HONG KONG — The Macau casino giant owned by tycoon Stanley Ho saw net profit almost quadruple last year, the firm said, days after a family feud over his multibillion dollar empire was settled. Ho’s flagship Sociedade de Jogos de Macau (SJM) saw a net profit of HK$3.56 billion (US$456 million), up from HK$907 million in 2009, while revenue soared almost 68 percent to HK$57.65 billion, it said in an annual report Wednesday. The strong results come less than a week after 89-year-old Ho announced he had ended a bitter legal dispute with family members he had accused of trying to steal his gaming empire, estimated to be worth at least US$3.1 billion.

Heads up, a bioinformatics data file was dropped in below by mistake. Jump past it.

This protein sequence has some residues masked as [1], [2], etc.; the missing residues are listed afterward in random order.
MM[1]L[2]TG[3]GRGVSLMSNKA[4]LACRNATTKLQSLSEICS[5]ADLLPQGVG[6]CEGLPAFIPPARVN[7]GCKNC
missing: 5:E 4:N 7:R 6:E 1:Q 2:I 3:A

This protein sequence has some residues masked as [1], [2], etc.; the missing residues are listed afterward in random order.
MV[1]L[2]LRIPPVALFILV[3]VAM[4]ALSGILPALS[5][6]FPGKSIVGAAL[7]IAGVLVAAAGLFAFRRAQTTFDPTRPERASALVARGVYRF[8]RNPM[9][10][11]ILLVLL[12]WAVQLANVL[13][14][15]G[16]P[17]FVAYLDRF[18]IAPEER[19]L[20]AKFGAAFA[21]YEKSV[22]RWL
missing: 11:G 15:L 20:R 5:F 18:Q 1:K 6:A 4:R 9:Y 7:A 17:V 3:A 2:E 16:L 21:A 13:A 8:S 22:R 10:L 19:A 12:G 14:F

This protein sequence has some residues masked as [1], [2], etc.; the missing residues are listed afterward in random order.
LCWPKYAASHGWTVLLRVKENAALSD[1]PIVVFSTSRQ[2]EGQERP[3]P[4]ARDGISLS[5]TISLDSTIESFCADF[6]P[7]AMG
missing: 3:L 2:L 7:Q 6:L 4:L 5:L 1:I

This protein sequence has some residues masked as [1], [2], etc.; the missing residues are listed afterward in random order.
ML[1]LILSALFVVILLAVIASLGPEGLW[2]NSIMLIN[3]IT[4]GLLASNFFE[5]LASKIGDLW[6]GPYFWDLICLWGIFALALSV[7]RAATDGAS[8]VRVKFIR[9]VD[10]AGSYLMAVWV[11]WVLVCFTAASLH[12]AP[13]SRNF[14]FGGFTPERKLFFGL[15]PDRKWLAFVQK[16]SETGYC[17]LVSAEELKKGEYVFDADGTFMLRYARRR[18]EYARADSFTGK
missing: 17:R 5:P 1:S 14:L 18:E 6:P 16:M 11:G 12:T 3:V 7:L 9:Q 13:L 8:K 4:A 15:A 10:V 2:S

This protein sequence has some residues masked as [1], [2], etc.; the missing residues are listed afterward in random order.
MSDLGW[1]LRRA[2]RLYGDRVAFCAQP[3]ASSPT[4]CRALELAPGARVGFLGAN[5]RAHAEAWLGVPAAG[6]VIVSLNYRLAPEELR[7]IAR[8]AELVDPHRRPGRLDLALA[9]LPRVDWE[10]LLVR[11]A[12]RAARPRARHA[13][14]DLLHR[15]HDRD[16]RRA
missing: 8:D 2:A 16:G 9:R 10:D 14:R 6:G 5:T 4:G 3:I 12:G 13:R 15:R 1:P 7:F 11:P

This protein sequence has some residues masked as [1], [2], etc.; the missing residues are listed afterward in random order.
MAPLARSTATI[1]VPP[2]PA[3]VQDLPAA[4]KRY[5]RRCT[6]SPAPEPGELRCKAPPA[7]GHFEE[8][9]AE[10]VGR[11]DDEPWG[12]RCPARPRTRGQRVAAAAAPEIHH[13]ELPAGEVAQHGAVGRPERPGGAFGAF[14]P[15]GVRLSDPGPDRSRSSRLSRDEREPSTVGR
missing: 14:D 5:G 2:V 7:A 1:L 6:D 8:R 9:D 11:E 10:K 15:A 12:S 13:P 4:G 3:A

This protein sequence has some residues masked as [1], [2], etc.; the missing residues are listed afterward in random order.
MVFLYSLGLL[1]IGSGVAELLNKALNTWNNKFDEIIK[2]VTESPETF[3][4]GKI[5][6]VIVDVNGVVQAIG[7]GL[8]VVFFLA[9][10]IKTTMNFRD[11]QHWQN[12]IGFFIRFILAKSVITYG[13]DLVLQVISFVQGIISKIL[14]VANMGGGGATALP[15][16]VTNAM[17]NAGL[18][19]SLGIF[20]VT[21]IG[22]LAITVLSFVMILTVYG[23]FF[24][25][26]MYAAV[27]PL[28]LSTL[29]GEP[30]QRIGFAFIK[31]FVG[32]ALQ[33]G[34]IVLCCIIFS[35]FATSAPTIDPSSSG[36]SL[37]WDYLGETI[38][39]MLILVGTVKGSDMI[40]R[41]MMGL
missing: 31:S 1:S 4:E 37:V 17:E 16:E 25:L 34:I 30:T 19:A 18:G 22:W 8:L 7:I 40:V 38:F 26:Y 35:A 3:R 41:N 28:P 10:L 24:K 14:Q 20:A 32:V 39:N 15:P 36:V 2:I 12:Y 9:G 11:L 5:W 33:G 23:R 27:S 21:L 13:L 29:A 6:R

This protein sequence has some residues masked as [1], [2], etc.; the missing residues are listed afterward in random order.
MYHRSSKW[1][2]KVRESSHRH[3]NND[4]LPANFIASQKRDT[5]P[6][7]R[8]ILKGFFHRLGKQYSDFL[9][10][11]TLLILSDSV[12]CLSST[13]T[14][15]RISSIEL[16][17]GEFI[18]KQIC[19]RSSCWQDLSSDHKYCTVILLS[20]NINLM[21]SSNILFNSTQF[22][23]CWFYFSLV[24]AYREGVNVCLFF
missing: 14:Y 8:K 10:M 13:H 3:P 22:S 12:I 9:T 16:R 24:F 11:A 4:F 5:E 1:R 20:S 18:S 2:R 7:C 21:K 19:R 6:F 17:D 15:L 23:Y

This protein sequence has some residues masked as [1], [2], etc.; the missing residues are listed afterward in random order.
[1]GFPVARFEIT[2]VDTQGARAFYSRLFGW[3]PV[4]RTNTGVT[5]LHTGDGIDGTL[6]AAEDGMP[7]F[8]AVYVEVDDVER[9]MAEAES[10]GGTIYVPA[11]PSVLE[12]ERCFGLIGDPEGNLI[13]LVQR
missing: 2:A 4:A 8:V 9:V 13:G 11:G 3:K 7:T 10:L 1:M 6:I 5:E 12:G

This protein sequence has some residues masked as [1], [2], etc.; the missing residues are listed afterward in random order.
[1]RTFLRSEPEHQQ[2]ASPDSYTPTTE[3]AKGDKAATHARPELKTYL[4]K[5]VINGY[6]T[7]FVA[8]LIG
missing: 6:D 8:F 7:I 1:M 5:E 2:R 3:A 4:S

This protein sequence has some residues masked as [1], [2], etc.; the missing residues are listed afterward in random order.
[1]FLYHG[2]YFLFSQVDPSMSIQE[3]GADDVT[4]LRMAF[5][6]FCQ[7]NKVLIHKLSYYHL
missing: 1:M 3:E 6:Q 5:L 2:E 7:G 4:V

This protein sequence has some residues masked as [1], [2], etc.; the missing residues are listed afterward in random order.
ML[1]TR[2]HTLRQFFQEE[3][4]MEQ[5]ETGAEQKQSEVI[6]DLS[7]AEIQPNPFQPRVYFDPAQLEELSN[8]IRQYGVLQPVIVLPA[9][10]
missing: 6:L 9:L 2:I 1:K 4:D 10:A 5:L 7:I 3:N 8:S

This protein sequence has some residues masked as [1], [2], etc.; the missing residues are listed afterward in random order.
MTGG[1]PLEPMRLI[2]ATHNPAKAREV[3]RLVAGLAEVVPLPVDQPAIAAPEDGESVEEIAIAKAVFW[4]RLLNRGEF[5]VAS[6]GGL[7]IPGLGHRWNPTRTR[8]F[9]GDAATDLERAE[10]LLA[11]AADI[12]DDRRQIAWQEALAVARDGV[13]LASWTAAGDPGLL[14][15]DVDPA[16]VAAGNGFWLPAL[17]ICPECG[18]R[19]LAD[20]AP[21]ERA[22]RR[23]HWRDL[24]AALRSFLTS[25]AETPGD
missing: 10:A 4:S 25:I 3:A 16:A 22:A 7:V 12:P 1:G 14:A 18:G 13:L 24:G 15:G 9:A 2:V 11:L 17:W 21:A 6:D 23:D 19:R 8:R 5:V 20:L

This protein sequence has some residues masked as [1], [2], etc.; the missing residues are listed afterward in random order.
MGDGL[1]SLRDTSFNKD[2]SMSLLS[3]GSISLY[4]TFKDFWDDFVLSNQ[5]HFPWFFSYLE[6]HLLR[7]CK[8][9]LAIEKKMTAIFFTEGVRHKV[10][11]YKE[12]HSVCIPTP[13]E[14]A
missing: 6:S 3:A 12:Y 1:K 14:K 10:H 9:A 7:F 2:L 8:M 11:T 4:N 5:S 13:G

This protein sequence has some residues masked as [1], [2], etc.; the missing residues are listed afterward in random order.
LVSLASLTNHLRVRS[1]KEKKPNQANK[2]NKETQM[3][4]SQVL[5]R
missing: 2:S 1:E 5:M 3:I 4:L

Ho said he had dropped a high-profile lawsuit against some of the members of his sprawling clan, comprised of 17 children born to four women whom he refers to as his wives. He did not reveal details of the settlement. The casino tycoon, considered the father of Macau’s booming casino scene, had previously accused various relatives, including some of his children, of trying to win control of SJM through a bogus share transfer. Ho enjoyed a four-decade monopoly on Macau’s casinos until licenses were issued to foreign rivals in the past decade, including major Las Vegas players. Since then, the former Portuguese colony, which is the only city in China that allows casino gambling, has become the world’s biggest gaming hub with US$23.5 billion wagered at its tables last year. That growth has largely been fuelled by mainland Chinese visitors. “SJM continued to lead in market share of the Macau casino gaming market, with 40.1 percent of mass market table gaming revenue and 29.5 percent of VIP gaming revenue,” the firm’s annual report said. The company said its overall share of Macau’s casino sector grew to 31.3 percent last year, up from 29.4 percent in 2009. However, the Hong Kong-listed SJM shares were down 1.3 percent in morning trade on Thursday. The firm added that its future prospects were “excellent, given continued robust growth of visitation and spending in Macau, (and) the general prosperity of the Asian region”. It discounted the impact of new gaming facilities being built by rivals on Macau’s Cotai Strip given that its casinos were “largely concentrated” in another part of the city. But SJM also said it was waiting for government approval for a plan to develop a site on Cotai as it expands its business.